Sometimes the bad guys do us all a big favor, by openly stating what they stand for after spending years denying it. I recently received exactly this sort of favor from an economist, one Don Boudreaux, at the renowned libertarian Cato Institute, a hotbed of free-trade thinking. He wrote:
Why should you or I celebrate less an improvement in the welfare of a South Korean than we celebrate a comparable improvement in the welfare of a South Carolinian? (original here)
That's it. So finally we have it: after years of telling us that libertarian economics -- deregulate this, deregulate that, believe that the free market is always right -- is best for America, they admit that, in the end, they just don't care.
This philosophy has the perverse virtue of perfect logical consistency: if you don't care about what's good for Americans, why not have free trade? I must grant -- and the reader should, too -- that the entire policy of free trade makes perfect sense if one adopts this premise.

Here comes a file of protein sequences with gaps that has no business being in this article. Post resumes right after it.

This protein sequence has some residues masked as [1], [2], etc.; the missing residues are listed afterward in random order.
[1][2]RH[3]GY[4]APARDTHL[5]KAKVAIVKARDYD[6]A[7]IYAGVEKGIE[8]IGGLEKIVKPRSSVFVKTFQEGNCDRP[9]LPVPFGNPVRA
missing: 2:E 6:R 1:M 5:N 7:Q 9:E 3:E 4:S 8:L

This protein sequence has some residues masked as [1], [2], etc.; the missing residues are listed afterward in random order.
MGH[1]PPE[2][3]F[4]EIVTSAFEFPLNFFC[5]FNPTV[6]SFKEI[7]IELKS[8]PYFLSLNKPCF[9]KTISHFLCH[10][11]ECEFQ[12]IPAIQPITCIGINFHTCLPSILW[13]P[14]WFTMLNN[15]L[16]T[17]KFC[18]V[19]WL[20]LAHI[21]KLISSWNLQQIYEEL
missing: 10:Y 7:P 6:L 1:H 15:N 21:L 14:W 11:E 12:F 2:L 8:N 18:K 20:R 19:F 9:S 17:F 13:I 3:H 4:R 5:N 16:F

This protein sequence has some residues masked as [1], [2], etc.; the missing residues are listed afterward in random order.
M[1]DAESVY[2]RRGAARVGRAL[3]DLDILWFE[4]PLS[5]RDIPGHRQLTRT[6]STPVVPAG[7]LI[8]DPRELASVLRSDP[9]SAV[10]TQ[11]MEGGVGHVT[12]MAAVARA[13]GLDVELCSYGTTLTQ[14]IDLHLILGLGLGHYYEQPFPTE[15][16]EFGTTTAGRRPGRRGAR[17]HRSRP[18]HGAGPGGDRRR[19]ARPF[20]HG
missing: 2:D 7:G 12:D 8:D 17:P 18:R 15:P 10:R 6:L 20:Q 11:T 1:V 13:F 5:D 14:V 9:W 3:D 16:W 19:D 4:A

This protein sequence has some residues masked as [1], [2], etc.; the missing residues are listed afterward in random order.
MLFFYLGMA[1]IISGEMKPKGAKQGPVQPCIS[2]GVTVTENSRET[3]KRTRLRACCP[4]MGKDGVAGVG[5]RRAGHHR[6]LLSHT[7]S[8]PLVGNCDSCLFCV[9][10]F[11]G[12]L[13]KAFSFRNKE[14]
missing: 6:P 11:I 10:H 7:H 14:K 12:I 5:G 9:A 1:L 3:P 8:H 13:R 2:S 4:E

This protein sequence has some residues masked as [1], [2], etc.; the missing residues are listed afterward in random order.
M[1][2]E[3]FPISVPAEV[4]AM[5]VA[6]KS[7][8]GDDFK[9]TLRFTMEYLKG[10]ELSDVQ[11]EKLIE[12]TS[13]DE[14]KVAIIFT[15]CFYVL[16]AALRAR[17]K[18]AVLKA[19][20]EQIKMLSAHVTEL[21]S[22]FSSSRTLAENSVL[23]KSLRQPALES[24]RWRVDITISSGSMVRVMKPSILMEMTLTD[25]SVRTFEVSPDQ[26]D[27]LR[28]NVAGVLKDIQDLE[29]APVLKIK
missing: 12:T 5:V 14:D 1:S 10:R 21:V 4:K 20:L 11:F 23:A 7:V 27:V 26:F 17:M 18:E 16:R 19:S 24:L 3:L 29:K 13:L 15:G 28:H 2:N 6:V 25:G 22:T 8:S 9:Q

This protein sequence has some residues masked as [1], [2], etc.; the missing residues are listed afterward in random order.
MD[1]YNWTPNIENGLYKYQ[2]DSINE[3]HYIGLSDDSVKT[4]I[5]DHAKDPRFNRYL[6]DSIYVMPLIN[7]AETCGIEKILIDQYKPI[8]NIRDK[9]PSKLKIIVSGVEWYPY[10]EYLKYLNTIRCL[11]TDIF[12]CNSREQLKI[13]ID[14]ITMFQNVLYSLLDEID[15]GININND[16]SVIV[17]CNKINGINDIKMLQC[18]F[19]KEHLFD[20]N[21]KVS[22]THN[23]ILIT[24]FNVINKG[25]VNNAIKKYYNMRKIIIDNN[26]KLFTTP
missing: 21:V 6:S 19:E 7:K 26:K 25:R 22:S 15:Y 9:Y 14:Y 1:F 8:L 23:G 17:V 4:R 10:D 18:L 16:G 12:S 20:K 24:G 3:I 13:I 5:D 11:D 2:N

The idea of caring equally about the well-being of people all over the world sounds, of course, like a very sweet and humanitarian philosophy. And in a perfect world, maybe it would be. But there are two very big realities that get in the way:
1) We live in a world of ruthless economic rivalry, so if Americans aren't willing to stand up for the economic interests of Americans, we just get rolled by multinational corporations and foreign powers that lack such delicate qualms.
2) Libertarianism, for all its pretensions of universalist humanitarianism, is in fact a notoriously selfish philosophy. Someone once defined a libertarian as "an anarchist with a credit card;" they were onto something.
The South Korea Free Trade Agreement, America's largest free-trade agreement since NAFTA, is back on the front burner. So when the libertarians speak up on this issue, as they will, just remember where their hearts are.